Commentary

Bills camp preview: Is Edwards the real deal?

Updated: August 18, 2008, 7:25 PM ET
By Eric Karabell | ESPN.com

Editor's note: These camp previews are up to date as of the start of preseason games. For the latest changes since then, check our updated rankings, projections and profiles.

The New England Patriots seemingly received all the attention in the AFC East a season ago, because most fans figured the other teams in the division were horrible and not worth watching. Well, two of them were. The Buffalo Bills weren't bad at all, flirting with the postseason until losing their final three games. Yes, the Jets and Dolphins have issues, but how far away is this Bills team?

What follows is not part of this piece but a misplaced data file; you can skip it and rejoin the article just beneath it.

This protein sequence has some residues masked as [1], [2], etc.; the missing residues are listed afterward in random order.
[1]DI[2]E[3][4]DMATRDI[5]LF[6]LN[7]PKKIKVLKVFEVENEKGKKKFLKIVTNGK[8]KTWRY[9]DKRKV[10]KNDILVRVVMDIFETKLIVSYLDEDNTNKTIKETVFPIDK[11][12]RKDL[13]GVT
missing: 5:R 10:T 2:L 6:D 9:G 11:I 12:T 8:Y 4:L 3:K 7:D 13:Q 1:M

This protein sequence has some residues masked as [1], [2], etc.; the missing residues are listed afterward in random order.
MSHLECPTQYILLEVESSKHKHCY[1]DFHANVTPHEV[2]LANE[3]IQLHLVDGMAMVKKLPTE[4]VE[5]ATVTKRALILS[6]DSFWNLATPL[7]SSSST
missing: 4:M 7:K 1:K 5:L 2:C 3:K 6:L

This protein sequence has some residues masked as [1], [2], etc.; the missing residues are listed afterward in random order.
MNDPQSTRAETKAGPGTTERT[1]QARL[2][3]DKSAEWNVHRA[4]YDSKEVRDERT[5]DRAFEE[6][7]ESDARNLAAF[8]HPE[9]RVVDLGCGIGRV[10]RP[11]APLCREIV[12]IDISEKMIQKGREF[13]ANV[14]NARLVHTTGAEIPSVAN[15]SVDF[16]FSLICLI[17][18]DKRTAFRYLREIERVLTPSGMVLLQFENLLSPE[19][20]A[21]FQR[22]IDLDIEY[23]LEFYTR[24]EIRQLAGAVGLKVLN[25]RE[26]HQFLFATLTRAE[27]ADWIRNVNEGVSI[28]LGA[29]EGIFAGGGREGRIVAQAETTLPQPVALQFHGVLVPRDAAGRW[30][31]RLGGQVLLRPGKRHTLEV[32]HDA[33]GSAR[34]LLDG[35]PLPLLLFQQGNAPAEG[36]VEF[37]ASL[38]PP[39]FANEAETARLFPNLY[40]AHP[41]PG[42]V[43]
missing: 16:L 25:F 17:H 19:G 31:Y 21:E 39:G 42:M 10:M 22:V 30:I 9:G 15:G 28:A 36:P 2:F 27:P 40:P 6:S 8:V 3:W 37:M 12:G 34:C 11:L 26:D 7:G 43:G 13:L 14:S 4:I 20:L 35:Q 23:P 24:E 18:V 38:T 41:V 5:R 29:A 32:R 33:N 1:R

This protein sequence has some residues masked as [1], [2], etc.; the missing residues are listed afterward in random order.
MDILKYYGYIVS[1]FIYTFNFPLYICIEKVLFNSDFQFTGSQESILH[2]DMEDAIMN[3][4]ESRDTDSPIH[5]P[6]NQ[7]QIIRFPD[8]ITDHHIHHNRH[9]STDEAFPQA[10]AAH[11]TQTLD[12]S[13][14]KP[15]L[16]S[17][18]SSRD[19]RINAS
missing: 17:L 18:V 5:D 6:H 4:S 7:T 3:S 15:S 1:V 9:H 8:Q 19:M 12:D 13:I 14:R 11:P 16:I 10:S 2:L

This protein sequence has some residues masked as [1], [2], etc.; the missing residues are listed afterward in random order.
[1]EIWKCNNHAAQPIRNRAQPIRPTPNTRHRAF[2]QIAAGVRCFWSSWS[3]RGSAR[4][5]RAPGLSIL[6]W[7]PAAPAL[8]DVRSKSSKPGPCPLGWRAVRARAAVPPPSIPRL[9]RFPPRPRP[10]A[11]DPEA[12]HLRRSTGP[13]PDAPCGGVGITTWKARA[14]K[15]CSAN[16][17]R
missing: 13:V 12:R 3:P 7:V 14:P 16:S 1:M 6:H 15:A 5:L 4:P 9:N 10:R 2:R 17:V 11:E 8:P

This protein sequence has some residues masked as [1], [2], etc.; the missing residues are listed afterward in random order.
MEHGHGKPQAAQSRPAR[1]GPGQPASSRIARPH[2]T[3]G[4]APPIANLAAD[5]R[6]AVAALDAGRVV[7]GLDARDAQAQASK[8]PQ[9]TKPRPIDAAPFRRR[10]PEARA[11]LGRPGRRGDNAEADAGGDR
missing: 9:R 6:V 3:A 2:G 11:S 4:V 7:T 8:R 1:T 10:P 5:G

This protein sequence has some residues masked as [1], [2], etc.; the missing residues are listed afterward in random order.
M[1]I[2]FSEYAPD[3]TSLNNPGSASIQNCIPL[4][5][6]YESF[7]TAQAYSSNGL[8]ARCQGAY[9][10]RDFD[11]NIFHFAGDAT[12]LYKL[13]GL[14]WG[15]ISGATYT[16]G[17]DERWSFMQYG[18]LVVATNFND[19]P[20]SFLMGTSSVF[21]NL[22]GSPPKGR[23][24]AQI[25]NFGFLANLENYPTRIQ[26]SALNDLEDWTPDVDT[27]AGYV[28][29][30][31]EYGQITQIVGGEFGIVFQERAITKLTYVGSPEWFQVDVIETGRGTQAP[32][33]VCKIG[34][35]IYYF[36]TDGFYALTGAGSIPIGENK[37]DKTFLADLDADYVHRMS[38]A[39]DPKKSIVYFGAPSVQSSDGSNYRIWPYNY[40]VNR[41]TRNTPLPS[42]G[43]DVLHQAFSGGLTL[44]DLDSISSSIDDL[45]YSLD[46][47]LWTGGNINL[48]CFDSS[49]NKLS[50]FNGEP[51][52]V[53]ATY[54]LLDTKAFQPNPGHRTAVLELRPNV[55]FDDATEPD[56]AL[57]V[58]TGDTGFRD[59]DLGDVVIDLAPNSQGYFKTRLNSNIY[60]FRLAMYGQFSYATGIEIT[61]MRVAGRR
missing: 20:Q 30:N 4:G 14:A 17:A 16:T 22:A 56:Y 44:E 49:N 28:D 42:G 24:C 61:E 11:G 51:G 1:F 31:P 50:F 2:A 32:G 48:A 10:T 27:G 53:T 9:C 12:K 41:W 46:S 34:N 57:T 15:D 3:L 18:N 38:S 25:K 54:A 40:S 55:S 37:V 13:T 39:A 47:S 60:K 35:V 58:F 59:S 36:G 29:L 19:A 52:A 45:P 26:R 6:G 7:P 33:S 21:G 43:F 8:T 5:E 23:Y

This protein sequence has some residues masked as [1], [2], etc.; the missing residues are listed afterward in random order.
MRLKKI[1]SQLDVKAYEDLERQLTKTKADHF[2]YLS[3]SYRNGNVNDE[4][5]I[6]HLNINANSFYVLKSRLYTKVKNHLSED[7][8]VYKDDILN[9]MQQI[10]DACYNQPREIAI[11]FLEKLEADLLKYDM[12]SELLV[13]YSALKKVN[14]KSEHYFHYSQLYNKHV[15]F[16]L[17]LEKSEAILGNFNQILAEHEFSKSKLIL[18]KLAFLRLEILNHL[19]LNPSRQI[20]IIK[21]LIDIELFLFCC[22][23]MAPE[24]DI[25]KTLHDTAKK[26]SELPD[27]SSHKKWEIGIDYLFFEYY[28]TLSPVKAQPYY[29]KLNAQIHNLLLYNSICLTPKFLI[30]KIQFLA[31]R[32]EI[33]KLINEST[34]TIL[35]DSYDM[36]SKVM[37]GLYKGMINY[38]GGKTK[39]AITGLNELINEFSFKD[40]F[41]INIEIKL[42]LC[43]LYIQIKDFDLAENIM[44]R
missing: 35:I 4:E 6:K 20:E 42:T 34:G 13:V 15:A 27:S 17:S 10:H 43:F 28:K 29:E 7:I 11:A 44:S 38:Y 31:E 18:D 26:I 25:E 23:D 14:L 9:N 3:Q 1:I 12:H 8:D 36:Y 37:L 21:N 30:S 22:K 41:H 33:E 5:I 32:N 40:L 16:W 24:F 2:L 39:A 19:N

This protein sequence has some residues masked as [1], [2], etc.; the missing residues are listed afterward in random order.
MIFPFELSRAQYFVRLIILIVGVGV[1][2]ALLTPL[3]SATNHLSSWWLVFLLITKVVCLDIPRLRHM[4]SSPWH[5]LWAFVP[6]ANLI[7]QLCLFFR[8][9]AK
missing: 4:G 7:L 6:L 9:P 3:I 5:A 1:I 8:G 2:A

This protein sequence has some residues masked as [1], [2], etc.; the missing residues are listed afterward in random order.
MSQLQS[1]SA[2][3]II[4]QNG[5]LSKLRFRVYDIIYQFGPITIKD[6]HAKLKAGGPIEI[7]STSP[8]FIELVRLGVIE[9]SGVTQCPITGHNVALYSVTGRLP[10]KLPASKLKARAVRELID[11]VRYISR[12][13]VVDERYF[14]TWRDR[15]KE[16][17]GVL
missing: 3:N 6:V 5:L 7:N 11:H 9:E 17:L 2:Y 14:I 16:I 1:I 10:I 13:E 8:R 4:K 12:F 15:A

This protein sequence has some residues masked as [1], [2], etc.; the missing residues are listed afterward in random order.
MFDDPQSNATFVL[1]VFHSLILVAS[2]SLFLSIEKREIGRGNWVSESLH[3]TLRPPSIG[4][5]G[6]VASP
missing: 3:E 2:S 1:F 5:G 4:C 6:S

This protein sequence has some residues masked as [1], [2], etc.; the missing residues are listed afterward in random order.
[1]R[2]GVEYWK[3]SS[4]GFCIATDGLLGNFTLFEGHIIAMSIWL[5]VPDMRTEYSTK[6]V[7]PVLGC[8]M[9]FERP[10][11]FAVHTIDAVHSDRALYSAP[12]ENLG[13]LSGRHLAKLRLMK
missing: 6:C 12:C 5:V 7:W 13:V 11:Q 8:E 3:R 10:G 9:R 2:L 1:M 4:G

080701 Edwards Working After Camp

NFL.com Video

Trent Edwards talks about his training regiment between minicamp and training camp.

Marshawn Lynch hasn't had a positive offseason off the field, dealing with repercussions from a hit and run accident. But on the field, Lynch had a successful rookie campaign, and there's no reason to expect he will regress. The draft brought exceptional talent on both sides of the ball, and while the Bills have to realize they aren't on par with Tom Brady's Patriots, they do think Trent Edwards can get them to the postseason for the first time this decade. Yes, it has been a while.